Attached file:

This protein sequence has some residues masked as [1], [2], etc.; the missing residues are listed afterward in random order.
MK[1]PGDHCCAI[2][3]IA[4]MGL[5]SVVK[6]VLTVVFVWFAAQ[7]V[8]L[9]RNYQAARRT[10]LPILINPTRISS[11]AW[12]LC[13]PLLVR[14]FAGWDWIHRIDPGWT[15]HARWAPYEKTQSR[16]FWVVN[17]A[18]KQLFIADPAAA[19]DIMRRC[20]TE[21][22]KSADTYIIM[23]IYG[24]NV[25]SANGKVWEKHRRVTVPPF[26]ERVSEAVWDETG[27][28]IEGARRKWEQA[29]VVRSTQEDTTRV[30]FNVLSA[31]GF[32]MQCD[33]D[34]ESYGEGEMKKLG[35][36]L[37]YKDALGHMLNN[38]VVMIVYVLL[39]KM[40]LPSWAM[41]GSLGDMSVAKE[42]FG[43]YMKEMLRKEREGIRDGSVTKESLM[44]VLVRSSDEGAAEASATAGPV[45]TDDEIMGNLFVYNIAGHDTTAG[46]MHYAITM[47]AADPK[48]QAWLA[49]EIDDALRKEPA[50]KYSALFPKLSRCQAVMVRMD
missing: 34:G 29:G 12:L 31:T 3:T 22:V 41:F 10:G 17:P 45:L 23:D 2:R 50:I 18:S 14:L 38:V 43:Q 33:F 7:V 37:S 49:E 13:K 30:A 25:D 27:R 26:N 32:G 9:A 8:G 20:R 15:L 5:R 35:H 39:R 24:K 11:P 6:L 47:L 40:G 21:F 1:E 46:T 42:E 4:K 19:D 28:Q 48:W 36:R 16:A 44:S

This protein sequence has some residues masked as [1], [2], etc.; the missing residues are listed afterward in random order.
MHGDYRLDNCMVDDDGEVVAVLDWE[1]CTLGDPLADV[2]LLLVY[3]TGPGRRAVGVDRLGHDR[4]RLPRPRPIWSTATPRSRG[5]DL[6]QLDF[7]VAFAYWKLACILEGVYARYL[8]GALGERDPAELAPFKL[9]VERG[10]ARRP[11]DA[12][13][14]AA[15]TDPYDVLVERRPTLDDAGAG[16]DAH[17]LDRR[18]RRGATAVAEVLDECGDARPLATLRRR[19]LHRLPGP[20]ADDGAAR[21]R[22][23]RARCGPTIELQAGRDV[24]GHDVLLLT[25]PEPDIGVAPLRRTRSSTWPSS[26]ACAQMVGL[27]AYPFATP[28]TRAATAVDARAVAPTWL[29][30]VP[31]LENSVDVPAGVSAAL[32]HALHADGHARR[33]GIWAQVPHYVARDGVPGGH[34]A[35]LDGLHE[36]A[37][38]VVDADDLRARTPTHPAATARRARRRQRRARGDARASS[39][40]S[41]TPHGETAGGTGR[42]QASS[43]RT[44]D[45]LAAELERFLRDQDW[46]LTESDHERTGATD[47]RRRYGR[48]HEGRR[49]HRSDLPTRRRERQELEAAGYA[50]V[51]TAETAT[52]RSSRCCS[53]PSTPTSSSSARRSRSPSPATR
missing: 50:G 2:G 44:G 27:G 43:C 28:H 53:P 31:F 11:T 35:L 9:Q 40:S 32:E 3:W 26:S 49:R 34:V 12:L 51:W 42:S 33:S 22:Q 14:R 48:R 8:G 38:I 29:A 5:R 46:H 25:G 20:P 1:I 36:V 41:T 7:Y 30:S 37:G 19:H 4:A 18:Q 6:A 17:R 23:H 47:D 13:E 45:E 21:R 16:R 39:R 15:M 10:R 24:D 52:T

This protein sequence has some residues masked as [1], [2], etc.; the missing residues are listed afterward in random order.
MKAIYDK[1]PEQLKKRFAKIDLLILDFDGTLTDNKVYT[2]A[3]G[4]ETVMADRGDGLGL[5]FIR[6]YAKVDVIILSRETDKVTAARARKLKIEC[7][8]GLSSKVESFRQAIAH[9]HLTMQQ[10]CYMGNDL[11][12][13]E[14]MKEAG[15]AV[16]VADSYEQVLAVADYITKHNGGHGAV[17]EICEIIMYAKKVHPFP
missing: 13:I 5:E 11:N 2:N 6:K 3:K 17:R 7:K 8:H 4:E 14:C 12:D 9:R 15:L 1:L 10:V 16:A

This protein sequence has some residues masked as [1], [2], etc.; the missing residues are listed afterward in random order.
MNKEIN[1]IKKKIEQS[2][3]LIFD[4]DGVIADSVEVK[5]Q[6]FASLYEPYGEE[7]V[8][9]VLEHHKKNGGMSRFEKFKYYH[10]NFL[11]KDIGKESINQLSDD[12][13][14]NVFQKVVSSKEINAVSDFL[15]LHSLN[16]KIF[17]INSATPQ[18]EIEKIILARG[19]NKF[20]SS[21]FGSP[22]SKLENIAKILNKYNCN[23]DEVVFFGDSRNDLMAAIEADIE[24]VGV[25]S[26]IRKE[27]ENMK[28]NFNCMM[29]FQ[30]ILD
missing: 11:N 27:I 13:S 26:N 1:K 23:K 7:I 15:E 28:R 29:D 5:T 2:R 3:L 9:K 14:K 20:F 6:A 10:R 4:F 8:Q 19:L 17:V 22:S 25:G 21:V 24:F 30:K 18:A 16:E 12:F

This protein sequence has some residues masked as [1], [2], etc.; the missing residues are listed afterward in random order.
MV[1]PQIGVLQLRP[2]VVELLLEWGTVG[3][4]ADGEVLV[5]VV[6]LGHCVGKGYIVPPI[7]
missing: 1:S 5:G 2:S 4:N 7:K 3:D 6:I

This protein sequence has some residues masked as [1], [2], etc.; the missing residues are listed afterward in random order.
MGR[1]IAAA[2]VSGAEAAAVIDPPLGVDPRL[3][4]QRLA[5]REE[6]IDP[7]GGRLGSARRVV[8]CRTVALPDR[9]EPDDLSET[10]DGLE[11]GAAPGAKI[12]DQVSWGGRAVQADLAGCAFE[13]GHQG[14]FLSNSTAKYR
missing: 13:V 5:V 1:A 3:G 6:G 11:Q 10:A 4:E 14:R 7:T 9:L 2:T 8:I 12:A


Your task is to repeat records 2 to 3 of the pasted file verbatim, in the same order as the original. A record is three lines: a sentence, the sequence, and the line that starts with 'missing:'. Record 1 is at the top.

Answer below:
This protein sequence has some residues masked as [1], [2], etc.; the missing residues are listed afterward in random order.
MHGDYRLDNCMVDDDGEVVAVLDWE[1]CTLGDPLADV[2]LLLVY[3]TGPGRRAVGVDRLGHDR[4]RLPRPRPIWSTATPRSRG[5]DL[6]QLDF[7]VAFAYWKLACILEGVYARYL[8]GALGERDPAELAPFKL[9]VERG[10]ARRP[11]DA[12][13][14]AA[15]TDPYDVLVERRPTLDDAGAG[16]DAH[17]LDRR[18]RRGATAVAEVLDECGDARPLATLRRR[19]LHRLPGP[20]ADDGAAR[21]R[22][23]RARCGPTIELQAGRDV[24]GHDVLLLT[25]PEPDIGVAPLRRTRSSTWPSS[26]ACAQMVGL[27]AYPFATP[28]TRAATAVDARAVAPTWL[29][30]VP[31]LENSVDVPAGVSAAL[32]HALHADGHARR[33]GIWAQVPHYVARDGVPGGH[34]A[35]LDGLHE[36]A[37][38]VVDADDLRARTPTHPAATARRARRRQRRARGDARASS[39][40]S[41]TPHGETAGGTGR[42]QASS[43]RT[44]D[45]LAAELERFLRDQDW[46]LTESDHERTGATD[47]RRRYGR[48]HEGRR[49]HRSDLPTRRRERQELEAAGYA[50]V[51]TAETAT[52]RSSRCCS[53]PSTPTSSSSARRSRSPSPATR
missing: 50:G 2:G 44:G 27:G 43:C 28:H 53:P 31:F 11:T 35:L 9:Q 40:S 32:E 3:W 26:S 49:R 34:V 12:L 51:W 42:S 33:S 22:Q 14:R 48:R 8:G 38:I 29:A 5:R 46:H 25:G 20:P 1:I 36:V 41:T 7:Y 30:S 37:G 19:H 4:A 18:Q 6:A 17:R 23:H 47:D 13:E 45:E 21:R 16:R 39:R 15:M 10:R 24:D 52:T

This protein sequence has some residues masked as [1], [2], etc.; the missing residues are listed afterward in random order.
MKAIYDK[1]PEQLKKRFAKIDLLILDFDGTLTDNKVYT[2]A[3]G[4]ETVMADRGDGLGL[5]FIR[6]YAKVDVIILSRETDKVTAARARKLKIEC[7][8]GLSSKVESFRQAIAH[9]HLTMQQ[10]CYMGNDL[11][12][13]E[14]MKEAG[15]AV[16]VADSYEQVLAVADYITKHNGGHGAV[17]EICEIIMYAKKVHPFP
missing: 13:I 5:E 11:N 2:N 6:K 3:K 17:R 7:K 8:H 4:E 14:C 12:D 9:R 15:L 1:L 10:V 16:A